These Are Strange Times, My Dear: Field Notes from the Republic

Counterpoint. Feb. 2019. 320p. ISBN 9781640091511. pap. $16.95; ebk. ISBN 9781640091528. LIT
In this collection of essays, poet Willis (Blood Sisters of the Republic) is determined not to give in to despair after the 2016 election and offers a unique vision for life in such challenging times. As an activist in deep blue Portland, OR, she turns to writers—Vaclav Havel, Pablo Neruda, and Walt Whitman, among them—for inspiration and guidance as she searches for ways to be a more responsible, truthful, and humane citizen, while still carrying on her resistance. Willis argues that the Internet, commercialism, government snooping, and even voting by mail, while they may make our lives safer and more convenient, are eroding our democracy and sense of community. Yet while righteous rage would seem to be an appropriate emotion, in "Tilt," she advocates a more balanced, empathetic approach to understand the suffering of those with whom we disagree. Finally, she calls on writers to band together to inspire a collective opposition to today's societal toxicity.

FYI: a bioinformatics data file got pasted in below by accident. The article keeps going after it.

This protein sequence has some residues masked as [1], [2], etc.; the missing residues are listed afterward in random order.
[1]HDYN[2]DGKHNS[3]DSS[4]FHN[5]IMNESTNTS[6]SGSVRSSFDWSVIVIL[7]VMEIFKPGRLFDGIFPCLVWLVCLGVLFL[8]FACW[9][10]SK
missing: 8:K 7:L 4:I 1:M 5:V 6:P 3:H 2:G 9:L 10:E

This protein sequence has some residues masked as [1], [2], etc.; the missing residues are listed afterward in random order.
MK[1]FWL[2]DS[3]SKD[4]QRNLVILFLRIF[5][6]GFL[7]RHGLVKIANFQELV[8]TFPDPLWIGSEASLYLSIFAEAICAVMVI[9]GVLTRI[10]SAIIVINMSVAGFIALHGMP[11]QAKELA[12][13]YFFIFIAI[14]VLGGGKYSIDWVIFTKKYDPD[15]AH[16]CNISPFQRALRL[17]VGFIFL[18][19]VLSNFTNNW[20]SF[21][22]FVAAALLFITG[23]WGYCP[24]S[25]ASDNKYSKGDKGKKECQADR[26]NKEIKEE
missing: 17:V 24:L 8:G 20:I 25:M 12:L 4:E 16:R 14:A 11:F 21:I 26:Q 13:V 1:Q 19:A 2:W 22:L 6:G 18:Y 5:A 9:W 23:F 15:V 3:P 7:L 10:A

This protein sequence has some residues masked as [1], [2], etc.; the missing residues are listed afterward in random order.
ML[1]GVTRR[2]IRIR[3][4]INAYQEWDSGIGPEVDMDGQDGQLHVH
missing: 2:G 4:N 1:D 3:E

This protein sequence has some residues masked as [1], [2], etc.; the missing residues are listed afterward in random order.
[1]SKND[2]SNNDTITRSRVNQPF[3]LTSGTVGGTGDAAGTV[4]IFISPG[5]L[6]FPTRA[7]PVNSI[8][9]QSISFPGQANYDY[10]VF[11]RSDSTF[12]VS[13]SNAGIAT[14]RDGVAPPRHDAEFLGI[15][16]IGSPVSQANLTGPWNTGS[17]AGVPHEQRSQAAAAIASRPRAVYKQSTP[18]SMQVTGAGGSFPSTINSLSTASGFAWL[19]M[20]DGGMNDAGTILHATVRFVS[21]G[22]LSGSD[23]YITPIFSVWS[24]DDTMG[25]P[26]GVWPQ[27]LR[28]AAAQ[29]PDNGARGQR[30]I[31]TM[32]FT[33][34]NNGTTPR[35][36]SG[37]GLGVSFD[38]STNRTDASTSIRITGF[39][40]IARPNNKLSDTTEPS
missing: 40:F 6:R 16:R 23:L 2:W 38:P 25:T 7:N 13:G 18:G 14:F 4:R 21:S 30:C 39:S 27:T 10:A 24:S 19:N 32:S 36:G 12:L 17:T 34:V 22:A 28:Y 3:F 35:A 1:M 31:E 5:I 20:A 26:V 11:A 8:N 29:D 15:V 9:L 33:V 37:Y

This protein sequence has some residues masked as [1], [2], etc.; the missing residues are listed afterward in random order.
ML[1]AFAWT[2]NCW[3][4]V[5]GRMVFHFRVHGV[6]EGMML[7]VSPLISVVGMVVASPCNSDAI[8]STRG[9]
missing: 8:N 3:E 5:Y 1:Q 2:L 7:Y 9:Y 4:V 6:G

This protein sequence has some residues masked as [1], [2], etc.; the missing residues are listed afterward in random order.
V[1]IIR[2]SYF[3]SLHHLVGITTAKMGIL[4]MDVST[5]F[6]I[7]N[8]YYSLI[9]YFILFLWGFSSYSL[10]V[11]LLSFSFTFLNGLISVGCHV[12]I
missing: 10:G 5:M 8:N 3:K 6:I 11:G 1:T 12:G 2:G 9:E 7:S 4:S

VERDICT Willis's nuanced and interior approach to politics is a welcome departure from the harsh rhetoric so popular today. Even readers who disagree with her will appreciate her sincerity and experiences as a mother, lawyer, and author.
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